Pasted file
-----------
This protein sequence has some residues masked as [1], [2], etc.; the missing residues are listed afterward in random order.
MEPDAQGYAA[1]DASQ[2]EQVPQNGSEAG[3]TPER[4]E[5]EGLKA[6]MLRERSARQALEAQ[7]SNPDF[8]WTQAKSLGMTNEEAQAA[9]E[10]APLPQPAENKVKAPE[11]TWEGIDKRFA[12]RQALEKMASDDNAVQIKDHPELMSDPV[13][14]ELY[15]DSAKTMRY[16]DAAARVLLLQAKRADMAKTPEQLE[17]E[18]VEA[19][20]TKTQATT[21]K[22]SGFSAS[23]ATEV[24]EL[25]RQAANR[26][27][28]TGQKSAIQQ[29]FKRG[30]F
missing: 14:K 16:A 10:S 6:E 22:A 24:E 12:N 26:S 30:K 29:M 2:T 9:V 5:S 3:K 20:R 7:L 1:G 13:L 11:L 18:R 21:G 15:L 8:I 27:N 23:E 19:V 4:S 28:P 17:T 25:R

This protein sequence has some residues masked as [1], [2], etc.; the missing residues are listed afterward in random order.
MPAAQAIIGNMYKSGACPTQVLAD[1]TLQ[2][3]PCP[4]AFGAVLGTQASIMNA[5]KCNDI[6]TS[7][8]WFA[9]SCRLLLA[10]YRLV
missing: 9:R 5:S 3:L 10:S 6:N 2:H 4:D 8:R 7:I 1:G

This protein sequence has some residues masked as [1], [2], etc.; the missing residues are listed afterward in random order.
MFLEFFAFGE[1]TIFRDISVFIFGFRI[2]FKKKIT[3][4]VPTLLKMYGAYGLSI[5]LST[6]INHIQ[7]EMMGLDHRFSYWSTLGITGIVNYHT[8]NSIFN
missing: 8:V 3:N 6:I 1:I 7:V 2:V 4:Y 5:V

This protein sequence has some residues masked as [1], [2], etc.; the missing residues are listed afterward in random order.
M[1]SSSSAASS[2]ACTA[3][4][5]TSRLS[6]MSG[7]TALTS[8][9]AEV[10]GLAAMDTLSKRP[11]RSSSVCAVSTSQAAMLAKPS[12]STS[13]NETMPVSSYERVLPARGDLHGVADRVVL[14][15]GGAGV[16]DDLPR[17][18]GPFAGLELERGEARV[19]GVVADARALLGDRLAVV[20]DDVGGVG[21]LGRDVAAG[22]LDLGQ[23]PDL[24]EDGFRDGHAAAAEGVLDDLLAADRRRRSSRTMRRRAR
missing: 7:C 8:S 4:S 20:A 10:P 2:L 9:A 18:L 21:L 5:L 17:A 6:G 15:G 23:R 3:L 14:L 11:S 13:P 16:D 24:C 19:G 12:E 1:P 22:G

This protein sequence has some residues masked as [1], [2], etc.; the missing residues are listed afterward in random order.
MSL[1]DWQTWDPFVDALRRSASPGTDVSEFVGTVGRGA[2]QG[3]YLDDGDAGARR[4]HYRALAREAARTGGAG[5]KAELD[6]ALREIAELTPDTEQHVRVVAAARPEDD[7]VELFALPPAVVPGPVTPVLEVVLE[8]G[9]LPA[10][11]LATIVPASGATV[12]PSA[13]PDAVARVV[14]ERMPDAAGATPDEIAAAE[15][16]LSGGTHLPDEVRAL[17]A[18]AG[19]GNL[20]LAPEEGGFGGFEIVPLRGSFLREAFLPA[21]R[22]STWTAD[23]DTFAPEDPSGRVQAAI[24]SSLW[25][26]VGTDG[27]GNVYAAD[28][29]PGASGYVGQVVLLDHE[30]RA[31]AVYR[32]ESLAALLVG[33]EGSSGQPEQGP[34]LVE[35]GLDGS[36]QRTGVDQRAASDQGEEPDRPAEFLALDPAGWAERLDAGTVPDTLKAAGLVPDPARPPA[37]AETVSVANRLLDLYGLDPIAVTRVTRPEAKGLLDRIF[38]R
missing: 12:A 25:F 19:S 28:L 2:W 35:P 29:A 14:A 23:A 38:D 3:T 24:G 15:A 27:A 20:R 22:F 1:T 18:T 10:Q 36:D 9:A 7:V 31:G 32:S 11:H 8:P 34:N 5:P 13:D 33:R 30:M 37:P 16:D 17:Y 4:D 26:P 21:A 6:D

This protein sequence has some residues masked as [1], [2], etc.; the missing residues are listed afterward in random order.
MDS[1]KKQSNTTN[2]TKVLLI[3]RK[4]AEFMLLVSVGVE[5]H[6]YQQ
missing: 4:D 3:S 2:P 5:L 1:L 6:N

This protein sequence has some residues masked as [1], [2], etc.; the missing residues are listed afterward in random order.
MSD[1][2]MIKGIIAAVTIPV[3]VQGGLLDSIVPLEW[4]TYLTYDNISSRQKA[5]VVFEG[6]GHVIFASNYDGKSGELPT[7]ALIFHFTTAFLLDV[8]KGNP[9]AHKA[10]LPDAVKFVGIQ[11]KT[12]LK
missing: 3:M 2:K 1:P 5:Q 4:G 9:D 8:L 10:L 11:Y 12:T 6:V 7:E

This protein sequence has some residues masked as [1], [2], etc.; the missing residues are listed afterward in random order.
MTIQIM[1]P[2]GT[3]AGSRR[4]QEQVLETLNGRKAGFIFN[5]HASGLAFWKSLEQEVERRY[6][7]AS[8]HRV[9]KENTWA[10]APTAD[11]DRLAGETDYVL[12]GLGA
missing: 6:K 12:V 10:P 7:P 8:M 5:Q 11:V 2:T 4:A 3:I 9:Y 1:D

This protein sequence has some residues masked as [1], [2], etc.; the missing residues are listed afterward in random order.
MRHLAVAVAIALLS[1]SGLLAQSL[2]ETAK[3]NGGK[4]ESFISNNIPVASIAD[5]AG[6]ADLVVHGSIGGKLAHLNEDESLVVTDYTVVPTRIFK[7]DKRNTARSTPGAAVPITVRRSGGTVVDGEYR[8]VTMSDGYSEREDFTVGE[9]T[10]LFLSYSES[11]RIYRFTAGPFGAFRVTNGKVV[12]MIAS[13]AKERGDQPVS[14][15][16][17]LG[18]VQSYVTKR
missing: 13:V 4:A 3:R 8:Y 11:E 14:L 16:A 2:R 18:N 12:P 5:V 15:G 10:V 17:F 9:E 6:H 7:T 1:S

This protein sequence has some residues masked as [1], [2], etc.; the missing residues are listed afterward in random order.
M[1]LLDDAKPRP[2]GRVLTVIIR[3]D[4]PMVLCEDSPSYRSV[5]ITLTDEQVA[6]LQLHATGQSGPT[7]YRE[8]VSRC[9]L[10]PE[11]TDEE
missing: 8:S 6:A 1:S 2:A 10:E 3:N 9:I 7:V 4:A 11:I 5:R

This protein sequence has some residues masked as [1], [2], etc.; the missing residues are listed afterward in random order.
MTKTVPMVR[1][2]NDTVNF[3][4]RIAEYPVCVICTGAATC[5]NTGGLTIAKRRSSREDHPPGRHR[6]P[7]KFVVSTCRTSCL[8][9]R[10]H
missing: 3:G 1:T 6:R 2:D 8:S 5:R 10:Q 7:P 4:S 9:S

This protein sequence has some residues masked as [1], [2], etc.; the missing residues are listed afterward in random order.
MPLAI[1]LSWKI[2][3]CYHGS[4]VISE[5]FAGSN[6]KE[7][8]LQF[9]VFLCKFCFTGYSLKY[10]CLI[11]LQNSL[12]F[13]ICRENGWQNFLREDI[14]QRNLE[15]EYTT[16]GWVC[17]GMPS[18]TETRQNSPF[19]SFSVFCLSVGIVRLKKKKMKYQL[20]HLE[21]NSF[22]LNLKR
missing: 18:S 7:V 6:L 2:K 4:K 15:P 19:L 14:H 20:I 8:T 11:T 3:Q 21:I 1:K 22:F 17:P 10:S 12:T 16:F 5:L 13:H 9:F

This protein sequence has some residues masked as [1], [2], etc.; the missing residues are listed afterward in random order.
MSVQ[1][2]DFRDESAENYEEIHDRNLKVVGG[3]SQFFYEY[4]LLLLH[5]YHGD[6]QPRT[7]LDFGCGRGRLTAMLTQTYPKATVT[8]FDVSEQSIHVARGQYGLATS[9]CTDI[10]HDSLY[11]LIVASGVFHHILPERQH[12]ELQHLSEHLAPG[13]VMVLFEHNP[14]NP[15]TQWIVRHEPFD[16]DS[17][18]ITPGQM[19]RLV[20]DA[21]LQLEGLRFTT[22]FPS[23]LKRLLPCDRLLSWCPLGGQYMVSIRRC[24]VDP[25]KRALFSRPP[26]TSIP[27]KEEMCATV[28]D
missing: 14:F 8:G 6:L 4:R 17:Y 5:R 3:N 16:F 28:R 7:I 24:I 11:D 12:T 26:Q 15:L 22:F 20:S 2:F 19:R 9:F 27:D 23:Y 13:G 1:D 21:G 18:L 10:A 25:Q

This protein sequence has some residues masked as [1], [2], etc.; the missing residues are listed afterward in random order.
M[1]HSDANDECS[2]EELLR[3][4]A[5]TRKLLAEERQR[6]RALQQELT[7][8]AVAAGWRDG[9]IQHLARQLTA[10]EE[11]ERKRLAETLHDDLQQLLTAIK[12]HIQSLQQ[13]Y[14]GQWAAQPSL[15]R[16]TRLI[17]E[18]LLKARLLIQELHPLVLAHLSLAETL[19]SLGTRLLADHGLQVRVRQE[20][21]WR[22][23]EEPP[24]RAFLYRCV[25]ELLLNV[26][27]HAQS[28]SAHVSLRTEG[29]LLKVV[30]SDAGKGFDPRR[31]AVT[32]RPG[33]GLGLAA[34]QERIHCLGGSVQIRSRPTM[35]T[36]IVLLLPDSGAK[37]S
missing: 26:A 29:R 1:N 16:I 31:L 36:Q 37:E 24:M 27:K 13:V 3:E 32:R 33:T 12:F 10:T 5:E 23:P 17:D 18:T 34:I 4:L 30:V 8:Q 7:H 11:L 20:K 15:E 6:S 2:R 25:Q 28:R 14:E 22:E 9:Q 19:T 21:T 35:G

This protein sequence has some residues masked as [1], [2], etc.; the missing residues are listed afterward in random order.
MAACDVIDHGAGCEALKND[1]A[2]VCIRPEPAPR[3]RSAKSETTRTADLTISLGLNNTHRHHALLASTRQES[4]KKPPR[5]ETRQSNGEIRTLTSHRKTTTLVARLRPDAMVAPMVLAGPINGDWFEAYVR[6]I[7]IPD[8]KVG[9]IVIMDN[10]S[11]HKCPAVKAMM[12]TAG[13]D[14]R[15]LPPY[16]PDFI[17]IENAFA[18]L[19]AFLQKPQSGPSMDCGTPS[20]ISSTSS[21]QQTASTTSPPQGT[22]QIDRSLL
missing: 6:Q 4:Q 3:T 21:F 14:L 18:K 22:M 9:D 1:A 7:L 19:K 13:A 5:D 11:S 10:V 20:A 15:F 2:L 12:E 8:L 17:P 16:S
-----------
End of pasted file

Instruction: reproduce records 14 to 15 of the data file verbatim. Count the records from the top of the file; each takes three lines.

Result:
This protein sequence has some residues masked as [1], [2], etc.; the missing residues are listed afterward in random order.
M[1]HSDANDECS[2]EELLR[3][4]A[5]TRKLLAEERQR[6]RALQQELT[7][8]AVAAGWRDG[9]IQHLARQLTA[10]EE[11]ERKRLAETLHDDLQQLLTAIK[12]HIQSLQQ[13]Y[14]GQWAAQPSL[15]R[16]TRLI[17]E[18]LLKARLLIQELHPLVLAHLSLAETL[19]SLGTRLLADHGLQVRVRQE[20][21]WR[22][23]EEPP[24]RAFLYRCV[25]ELLLNV[26][27]HAQS[28]SAHVSLRTEG[29]LLKVV[30]SDAGKGFDPRR[31]AVT[32]RPG[33]GLGLAA[34]QERIHCLGGSVQIRSRPTM[35]T[36]IVLLLPDSGAK[37]S
missing: 26:A 29:R 1:N 16:I 31:L 36:Q 37:E 24:M 27:K 13:V 3:E 32:R 33:T 12:F 10:T 5:E 23:P 17:D 18:T 34:I 4:L 30:V 8:Q 7:H 11:L 20:K 15:E 6:S 2:R 25:Q 28:R 14:E 22:E 9:Q 19:T 21:T 35:G

This protein sequence has some residues masked as [1], [2], etc.; the missing residues are listed afterward in random order.
MAACDVIDHGAGCEALKND[1]A[2]VCIRPEPAPR[3]RSAKSETTRTADLTISLGLNNTHRHHALLASTRQES[4]KKPPR[5]ETRQSNGEIRTLTSHRKTTTLVARLRPDAMVAPMVLAGPINGDWFEAYVR[6]I[7]IPD[8]KVG[9]IVIMDN[10]S[11]HKCPAVKAMM[12]TAG[13]D[14]R[15]LPPY[16]PDFI[17]IENAFA[18]L[19]AFLQKPQSGPSMDCGTPS[20]ISSTSS[21]QQTASTTSPPQGT[22]QIDRSLL
missing: 6:Q 4:Q 3:T 21:F 14:L 18:K 22:M 9:D 1:A 7:L 19:K 13:A 5:D 11:S 10:V 20:A 15:F 2:L 12:E 8:L 17:P 16:S